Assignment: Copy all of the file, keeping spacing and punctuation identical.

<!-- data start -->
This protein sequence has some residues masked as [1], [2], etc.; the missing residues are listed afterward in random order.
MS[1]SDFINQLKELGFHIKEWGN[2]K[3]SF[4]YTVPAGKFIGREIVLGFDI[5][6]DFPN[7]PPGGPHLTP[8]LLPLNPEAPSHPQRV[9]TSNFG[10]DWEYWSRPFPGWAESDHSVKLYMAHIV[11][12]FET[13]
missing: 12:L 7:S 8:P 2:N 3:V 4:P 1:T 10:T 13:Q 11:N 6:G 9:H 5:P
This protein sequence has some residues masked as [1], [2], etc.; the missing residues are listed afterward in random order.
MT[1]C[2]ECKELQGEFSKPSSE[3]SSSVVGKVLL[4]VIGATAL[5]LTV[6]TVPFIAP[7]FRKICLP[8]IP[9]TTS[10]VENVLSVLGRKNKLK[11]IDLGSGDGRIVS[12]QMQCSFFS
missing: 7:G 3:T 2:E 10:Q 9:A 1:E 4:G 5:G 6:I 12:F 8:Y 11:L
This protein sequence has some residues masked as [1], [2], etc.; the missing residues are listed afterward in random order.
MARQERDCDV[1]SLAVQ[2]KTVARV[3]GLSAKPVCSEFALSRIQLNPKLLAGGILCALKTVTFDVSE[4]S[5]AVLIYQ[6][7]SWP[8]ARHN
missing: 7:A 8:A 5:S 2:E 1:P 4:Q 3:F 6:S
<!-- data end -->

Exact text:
This protein sequence has some residues masked as [1], [2], etc.; the missing residues are listed afterward in random order.
MS[1]SDFINQLKELGFHIKEWGN[2]K[3]SF[4]YTVPAGKFIGREIVLGFDI[5][6]DFPN[7]PPGGPHLTP[8]LLPLNPEAPSHPQRV[9]TSNFG[10]DWEYWSRPFPGWAESDHSVKLYMAHIV[11][12]FET[13]
missing: 12:L 7:S 8:P 2:N 3:V 4:P 1:T 10:T 13:Q 11:N 6:G 9:H 5:P
This protein sequence has some residues masked as [1], [2], etc.; the missing residues are listed afterward in random order.
MT[1]C[2]ECKELQGEFSKPSSE[3]SSSVVGKVLL[4]VIGATAL[5]LTV[6]TVPFIAP[7]FRKICLP[8]IP[9]TTS[10]VENVLSVLGRKNKLK[11]IDLGSGDGRIVS[12]QMQCSFFS
missing: 7:G 3:T 2:E 10:Q 9:A 1:E 4:G 5:G 6:I 12:F 8:Y 11:L
This protein sequence has some residues masked as [1], [2], etc.; the missing residues are listed afterward in random order.
MARQERDCDV[1]SLAVQ[2]KTVARV[3]GLSAKPVCSEFALSRIQLNPKLLAGGILCALKTVTFDVSE[4]S[5]AVLIYQ[6][7]SWP[8]ARHN
missing: 7:A 8:A 5:S 2:E 1:P 4:Q 3:F 6:S